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Jed Distler
ClassicsToday.com, July 2016

Mikael Ayrapetyan’s assured technique and natural flair for his countryman’s aesthetic result in performances that effortlessly fuse poetic nuance and high-octane virtuosity. …Well worth hearing. © 2016 ClassicsToday.com Read complete review



Jack Sullivan
American Record Guide, May 2015

Mikael Ayrapetyan…gives these often difficult pieces the virtuoso treatment, yet is always mindful of the music’s basic lyrical impulse. In 4, a deeply affecting work dedicated to the composer’s mother, the melody is encased in the middle of a rich texture, and he brings it out wonderfully. The Moscow recording has warmth and plenty of heft. This is a world premiere recording, making it historic as well as attractive. Grand Piano’s goal, to present obscure but worthy piano music, is again superbly realized. Please keep these discs coming! © 2015 American Record Guide Read complete review on American Record Guide



Henry Fogel
Fanfare, January 2015

These may not be as challenging on so many levels for the listener in the way that Bach’s or even Shostakovich’s preludes are, but this is a highly engaging and inventive set of pieces, at times brilliant in its virtuosic demands, at times lyrically beautiful, at times dramatic, and at times clearly reflective of folk music origins. The consistency of Abramian’s inventiveness keeps one engaged throughout the hour.

The committed, lively, and accomplished playing of Mikael Ayrapetyan is one more asset. © 2015 Fanfare Read complete review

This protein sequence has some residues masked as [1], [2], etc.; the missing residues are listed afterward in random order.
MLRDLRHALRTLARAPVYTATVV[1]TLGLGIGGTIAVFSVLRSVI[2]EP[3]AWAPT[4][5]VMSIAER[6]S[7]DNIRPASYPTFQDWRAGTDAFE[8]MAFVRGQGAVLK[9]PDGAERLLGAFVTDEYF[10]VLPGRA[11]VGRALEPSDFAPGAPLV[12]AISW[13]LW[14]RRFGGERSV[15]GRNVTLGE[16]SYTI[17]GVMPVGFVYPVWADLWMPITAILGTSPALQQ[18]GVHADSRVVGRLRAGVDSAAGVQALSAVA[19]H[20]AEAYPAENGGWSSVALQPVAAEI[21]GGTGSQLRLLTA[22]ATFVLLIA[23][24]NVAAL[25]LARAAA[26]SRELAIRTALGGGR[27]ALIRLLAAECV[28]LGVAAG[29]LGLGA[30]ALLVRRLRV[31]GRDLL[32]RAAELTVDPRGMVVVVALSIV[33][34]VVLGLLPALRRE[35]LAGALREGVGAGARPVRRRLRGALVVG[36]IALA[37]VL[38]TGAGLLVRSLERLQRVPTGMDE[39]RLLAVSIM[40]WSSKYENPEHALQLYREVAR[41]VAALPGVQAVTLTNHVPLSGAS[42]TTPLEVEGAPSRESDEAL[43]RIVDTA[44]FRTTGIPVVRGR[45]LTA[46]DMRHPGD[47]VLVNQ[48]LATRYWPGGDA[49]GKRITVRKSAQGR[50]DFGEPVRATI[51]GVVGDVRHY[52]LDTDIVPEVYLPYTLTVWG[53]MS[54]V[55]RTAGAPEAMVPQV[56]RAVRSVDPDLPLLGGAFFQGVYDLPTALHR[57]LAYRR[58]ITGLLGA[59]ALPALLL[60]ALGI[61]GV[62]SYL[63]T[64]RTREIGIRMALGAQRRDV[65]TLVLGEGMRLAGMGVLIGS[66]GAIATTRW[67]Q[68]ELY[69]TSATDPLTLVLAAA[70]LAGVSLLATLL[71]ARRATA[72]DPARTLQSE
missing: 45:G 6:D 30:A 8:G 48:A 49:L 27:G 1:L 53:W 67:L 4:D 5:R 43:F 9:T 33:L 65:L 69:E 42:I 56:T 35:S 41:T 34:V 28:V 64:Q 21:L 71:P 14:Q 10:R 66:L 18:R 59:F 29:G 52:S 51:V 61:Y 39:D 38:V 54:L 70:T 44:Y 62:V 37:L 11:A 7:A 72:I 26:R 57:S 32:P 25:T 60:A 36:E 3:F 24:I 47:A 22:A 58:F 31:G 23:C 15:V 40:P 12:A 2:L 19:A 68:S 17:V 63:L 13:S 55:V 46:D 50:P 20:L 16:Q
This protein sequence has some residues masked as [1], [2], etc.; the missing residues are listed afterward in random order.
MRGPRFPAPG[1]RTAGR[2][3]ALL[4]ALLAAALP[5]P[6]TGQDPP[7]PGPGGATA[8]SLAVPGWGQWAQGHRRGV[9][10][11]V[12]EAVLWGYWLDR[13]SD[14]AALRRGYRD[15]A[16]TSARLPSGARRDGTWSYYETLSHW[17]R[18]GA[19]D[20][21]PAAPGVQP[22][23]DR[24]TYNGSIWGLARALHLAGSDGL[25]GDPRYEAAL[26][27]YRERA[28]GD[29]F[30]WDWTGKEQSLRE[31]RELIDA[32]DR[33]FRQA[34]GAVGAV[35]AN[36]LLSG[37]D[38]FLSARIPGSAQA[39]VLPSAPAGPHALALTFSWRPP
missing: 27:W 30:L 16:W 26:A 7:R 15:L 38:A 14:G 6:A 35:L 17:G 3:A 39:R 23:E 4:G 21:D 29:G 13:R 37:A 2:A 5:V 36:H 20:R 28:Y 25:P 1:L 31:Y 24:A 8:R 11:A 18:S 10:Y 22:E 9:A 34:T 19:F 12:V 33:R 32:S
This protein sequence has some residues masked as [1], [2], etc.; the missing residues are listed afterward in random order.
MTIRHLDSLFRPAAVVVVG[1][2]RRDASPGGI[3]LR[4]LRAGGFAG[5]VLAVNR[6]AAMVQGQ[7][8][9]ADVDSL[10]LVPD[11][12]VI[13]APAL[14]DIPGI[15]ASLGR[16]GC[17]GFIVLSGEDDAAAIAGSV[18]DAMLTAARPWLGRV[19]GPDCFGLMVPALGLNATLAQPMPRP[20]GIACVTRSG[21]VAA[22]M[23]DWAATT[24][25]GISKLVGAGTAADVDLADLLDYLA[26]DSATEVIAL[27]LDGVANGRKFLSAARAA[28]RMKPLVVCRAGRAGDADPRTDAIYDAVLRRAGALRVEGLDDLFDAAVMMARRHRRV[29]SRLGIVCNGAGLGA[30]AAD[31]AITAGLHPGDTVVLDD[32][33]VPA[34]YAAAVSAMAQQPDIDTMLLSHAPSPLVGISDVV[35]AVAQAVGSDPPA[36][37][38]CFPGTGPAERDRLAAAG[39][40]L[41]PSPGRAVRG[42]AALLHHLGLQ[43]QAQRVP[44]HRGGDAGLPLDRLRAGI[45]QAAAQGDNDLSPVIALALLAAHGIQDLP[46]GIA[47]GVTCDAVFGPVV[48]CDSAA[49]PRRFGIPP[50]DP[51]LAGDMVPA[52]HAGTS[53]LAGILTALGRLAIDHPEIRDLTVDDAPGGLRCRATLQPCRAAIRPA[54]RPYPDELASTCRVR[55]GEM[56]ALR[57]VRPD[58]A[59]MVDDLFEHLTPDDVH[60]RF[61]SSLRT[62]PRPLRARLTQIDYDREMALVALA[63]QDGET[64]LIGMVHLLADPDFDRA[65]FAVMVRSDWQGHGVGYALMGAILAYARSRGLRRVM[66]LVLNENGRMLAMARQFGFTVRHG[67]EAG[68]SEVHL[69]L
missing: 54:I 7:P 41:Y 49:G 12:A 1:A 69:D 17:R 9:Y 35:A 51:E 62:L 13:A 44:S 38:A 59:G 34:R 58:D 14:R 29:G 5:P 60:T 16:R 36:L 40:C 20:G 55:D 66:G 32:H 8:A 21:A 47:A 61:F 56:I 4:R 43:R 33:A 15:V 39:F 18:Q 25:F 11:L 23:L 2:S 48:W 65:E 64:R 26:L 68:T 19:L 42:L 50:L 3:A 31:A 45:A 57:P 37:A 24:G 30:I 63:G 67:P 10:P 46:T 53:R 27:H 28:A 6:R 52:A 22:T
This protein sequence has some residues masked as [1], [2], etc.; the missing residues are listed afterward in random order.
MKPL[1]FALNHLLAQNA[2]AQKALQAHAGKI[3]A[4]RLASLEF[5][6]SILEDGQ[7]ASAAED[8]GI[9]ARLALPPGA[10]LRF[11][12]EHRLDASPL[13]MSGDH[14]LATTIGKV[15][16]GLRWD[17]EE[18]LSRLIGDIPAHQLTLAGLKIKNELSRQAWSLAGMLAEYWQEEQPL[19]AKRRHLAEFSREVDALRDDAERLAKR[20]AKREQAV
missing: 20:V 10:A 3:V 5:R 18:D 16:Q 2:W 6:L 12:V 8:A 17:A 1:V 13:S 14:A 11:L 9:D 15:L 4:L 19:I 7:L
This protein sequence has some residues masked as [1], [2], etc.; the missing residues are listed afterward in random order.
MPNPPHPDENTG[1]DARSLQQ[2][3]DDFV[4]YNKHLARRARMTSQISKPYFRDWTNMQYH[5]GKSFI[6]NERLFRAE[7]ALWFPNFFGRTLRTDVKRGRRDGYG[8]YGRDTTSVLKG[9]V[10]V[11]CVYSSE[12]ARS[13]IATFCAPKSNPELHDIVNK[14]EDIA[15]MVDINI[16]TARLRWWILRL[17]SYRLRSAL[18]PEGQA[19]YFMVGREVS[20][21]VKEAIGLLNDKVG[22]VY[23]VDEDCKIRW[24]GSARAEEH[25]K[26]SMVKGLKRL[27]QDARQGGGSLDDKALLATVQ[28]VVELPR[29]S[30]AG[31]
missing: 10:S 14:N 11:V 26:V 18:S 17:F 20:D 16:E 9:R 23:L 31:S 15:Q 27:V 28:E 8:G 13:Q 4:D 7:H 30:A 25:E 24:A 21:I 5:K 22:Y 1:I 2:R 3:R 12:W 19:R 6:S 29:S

Steve Arloff
MusicWeb International, September 2014

…these lovely preludes are a brilliant introduction and any lover of piano music will find this CD a thoroughly rewarding experience. Mikael Ayrapetyan plays all of it with due reverence for his compatriot’s music… © 2014 MusicWeb International Read complete review



David Denton
David's Review Corner, September 2014

Never seeking to gain international recognition as a composer, the Armenian-born Eduard Abramian was one of his nation’s most distinguished pianists and teachers. The idea of composing a score in all twenty-four major and minor key signatures dates back to Bach, with Chopin and Rachmaninov being among the most notable since then. In the case of Abramian they seem to have been composed out of his desire to write a number pieces in contrasting moods, and, maybe by accident, he repeated some keys and omitted others. Begun in 1951 and completed seven years later, they form a highly attractive work lasting over the hour, and should prove extremely attractive to pianists. Written in a formal tonality, they are often technically demanding, particularly in the Sixth and Nineteenth, while many have influences of French Impressionism and Prokofiev’s brittleness in the Twenty-third. For my part I particularly enjoy him in the tender and lyric moments that we first hear in the Ninth. I don’t suppose they could hope for a more brilliant and generous advocacy than this from the Armenian pianist, Mikael Ayrapetyan. He is superb in his dexterity and red-blooded in the outgoing Preludes, and I hope we will hear him recording in a wide ranging spectrum of music. The Moscow recording is in the premiere league. © 2014 David’s Review Corner





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